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Published In: Histoire des Plantes de Dauphiné. ..... 3(2): 615. 1789. (12 Sep-22 Oct 1789) (Hist. Pl. Dauphiné) Name publication detailView in Biodiversity Heritage Library
 

Project Name Data (Last Modified On 8/11/2017)
Acceptance : Accepted
Project Data     (Last Modified On 7/9/2009)
Status: Introduced

 

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3. Stellaria media (L.) Vill. (common chickweed)

Map 1498, Pl. 349 d, e

Plants annuals or short-lived perennials, green to dark green or rarely yellowish green. Stems 10–80 cm long, erect or ascending to spreading, branched, usually short-hairy in longitudinal lines, rarely nearly glabrous. Leaves petiolate (basal and lower stem leaves) or sessile (median and upper stem leaves). Leaf blades 0.3–4.0 cm long, ovate to elliptic, rounded to nearly truncate at the base, angled or slightly tapered at the tip, the margins glabrous or inconspicuously hairy. Flowers not cleistogamous, in terminal clusters or sometimes solitary, the stalks 0.3–4.0 cm long, ascending at flowering, often angled downward from the base at fruiting, the bracts herbaceous and resembling small leaves. Sepals 5, (3.0–)4.0–4.5(–6.0) mm long, oblong-lanceolate, lacking a reddish band at the base, bluntly pointed at the tip, the margins thin and white, finely hairy. Petals 5 or occasionally absent, when present 1–4 mm long, shorter than to about as long as the sepals. Stamens 3–5(–8). Fruits 4–6 mm long, the valves ascending or rarely recurved at dehiscence. Seeds (0.8–)0.9–1.4 mm wide, the surface tuberculate, the tubercles along the marginal portion broader than tall, more or less hemispherical, blunt or rounded at the tip, brown to reddish brown. 2n=40, 42, 44. January–December.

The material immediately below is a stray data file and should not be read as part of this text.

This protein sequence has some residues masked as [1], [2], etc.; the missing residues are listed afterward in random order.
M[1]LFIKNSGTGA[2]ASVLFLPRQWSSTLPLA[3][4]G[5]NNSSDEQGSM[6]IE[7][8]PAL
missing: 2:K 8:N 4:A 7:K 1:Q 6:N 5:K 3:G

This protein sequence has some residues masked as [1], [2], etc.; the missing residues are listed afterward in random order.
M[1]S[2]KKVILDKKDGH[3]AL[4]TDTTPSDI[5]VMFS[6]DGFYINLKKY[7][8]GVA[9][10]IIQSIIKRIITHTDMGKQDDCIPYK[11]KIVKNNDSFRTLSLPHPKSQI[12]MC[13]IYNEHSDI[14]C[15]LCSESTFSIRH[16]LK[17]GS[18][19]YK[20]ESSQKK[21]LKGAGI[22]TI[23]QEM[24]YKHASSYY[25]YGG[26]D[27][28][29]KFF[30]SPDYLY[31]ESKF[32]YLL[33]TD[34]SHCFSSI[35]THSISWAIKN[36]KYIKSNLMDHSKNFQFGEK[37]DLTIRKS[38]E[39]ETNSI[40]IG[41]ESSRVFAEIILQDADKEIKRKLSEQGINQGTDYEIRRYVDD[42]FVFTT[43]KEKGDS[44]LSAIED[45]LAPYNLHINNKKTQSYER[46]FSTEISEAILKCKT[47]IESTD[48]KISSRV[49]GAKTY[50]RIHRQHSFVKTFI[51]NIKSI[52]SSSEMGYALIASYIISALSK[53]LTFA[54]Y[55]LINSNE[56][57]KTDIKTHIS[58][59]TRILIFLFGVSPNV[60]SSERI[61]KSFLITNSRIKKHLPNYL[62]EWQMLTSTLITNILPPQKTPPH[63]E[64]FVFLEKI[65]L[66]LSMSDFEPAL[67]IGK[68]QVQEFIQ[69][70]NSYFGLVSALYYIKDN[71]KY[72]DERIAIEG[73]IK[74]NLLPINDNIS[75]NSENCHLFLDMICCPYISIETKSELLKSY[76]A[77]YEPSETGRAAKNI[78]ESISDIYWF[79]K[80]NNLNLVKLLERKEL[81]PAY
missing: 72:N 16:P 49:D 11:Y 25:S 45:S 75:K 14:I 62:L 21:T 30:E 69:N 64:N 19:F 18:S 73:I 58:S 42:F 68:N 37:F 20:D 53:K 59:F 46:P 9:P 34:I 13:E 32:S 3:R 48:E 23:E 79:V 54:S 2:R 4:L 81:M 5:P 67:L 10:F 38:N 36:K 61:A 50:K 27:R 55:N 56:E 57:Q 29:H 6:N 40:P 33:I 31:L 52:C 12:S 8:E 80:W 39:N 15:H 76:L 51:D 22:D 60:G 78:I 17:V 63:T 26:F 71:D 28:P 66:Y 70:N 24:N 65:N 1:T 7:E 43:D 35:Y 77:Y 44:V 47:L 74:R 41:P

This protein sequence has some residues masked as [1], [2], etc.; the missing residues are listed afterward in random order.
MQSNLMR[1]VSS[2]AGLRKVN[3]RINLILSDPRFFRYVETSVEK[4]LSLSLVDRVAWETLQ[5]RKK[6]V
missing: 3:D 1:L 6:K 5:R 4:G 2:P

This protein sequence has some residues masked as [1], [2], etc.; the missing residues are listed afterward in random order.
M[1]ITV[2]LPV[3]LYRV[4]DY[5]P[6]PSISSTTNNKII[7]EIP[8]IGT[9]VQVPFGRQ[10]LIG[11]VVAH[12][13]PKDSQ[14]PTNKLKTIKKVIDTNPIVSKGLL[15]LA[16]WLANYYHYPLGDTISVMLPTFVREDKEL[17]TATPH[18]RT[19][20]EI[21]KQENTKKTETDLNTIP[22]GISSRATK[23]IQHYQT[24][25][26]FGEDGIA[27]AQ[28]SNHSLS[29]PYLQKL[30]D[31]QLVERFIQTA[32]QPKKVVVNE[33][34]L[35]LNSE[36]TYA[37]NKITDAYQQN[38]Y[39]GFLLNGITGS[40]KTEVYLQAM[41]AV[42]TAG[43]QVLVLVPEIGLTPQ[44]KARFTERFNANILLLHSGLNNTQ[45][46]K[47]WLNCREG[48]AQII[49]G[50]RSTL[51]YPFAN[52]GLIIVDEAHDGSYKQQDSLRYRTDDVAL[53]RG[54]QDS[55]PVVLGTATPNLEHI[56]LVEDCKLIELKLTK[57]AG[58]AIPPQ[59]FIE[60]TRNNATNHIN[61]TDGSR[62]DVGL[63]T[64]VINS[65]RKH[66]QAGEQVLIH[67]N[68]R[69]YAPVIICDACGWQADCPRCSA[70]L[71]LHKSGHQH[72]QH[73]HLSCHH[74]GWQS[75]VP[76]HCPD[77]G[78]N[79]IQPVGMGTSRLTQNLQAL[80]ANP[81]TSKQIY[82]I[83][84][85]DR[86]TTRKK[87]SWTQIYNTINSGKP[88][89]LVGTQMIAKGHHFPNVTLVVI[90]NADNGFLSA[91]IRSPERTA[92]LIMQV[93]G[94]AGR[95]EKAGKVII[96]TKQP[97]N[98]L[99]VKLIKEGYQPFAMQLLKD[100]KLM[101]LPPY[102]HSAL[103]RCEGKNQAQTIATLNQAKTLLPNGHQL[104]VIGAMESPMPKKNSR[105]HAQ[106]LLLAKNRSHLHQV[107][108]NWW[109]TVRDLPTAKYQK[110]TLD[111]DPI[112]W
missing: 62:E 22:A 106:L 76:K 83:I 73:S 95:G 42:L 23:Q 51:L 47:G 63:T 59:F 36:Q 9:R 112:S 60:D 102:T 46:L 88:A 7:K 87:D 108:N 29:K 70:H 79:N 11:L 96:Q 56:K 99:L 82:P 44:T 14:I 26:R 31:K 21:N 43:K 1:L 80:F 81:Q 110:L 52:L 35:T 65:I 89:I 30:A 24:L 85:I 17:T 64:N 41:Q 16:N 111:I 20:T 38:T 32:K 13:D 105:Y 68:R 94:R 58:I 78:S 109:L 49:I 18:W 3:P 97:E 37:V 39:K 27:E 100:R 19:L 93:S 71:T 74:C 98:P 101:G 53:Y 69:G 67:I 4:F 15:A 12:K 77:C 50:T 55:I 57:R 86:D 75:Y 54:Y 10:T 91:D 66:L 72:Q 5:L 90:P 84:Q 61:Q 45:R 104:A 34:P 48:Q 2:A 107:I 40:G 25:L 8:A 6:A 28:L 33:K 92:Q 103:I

Introduced, scattered to common throughout the state, more abundantly south of the Missouri River (native of Europe; introduced throughout the U.S. [including Alaska, Hawaii]; Canada, also nearly worldwide). Banks of streams, rivers, and spring branches, bases and ledges of bluffs, sloughs, and bottomland forests; also pastures, crop fields, fallow fields, ditches, lawns, gardens, roadsides, and disturbed areas.

Stellaria media is one of the most widely distributed weeds in the world. This species is morphologically quite varied and specimens collected in the spring can be difficult to distinguish from the closely related S. neglecta and S. pallida. Small plants flowering early in the growing season can be confused easily with S. pallida, and robust plants can be very similar to S. neglecta. In both cases, seed size and ornamentation are important diagnostic features.

Steyermark (1963) noted that in its native range, young herbage of this species sometimes was gathered for use as a spinach substitute. He also discussed that birds (including domesticated songbirds) relish the seeds and that livestock sometimes eat the plants. He advised caution, however, citing anecdotal reports of poisoning of lambs that had ingested large quantities of this species.

 


 

 
 
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